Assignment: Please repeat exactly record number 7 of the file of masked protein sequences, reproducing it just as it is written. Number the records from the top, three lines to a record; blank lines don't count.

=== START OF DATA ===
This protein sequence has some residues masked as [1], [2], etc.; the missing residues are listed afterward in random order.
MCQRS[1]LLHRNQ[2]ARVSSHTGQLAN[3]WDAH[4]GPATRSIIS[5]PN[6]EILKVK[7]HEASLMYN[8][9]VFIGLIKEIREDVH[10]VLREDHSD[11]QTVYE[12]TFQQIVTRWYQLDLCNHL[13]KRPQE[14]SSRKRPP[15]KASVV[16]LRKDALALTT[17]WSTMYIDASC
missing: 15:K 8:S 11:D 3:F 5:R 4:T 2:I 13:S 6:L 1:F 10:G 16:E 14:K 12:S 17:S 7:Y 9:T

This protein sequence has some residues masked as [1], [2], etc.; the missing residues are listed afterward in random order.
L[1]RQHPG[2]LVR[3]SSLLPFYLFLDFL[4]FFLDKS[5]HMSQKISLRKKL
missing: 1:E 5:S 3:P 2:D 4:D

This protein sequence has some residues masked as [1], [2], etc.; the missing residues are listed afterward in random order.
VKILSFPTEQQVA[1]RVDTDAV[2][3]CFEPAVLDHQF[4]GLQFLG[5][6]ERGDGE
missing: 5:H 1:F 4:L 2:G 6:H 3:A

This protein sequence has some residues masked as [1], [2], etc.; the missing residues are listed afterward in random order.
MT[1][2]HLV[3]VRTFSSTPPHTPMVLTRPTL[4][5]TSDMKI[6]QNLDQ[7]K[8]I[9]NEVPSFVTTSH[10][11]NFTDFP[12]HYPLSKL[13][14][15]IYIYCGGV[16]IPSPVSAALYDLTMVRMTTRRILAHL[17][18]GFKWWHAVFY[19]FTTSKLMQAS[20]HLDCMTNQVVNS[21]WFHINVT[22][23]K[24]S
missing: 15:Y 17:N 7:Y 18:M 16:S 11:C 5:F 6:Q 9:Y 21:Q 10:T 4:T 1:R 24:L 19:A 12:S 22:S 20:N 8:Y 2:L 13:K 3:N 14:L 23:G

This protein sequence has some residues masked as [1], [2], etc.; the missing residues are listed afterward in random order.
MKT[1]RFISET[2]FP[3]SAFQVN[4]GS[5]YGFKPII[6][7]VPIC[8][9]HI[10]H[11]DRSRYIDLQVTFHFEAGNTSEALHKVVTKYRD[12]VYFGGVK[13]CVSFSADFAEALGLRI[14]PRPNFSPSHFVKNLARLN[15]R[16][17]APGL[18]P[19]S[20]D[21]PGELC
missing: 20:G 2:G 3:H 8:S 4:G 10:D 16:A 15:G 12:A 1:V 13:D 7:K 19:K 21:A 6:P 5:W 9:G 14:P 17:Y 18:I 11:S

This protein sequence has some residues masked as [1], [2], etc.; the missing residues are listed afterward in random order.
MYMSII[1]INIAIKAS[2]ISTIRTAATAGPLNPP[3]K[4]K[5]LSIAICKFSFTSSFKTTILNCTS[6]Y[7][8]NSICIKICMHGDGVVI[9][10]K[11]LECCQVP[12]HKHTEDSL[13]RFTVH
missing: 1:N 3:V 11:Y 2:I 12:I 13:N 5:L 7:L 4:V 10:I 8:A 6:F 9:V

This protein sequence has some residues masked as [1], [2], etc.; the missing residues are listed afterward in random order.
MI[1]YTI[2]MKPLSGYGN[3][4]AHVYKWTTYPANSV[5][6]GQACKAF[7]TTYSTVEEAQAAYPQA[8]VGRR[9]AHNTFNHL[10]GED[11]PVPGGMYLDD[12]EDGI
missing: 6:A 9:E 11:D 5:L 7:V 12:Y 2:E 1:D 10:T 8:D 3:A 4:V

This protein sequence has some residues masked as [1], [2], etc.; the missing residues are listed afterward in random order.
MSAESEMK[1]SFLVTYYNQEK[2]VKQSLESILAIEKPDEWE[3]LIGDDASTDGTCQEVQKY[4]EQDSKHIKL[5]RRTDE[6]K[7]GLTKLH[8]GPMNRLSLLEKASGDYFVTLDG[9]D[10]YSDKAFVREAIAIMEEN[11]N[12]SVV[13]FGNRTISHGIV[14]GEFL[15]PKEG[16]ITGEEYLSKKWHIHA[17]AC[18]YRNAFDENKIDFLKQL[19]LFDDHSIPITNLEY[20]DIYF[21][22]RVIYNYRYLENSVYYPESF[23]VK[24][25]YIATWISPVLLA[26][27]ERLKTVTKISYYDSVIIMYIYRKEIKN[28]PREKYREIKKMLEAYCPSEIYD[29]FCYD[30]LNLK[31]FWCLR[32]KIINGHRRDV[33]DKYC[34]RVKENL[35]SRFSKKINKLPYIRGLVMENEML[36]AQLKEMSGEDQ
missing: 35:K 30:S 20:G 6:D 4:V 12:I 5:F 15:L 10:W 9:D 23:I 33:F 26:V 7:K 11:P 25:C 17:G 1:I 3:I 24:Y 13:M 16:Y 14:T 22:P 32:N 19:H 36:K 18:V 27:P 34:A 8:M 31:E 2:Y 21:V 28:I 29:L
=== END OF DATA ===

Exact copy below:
This protein sequence has some residues masked as [1], [2], etc.; the missing residues are listed afterward in random order.
MI[1]YTI[2]MKPLSGYGN[3][4]AHVYKWTTYPANSV[5][6]GQACKAF[7]TTYSTVEEAQAAYPQA[8]VGRR[9]AHNTFNHL[10]GED[11]PVPGGMYLDD[12]EDGI
missing: 6:A 9:E 11:D 5:L 7:V 12:Y 2:E 1:D 10:T 8:D 3:A 4:V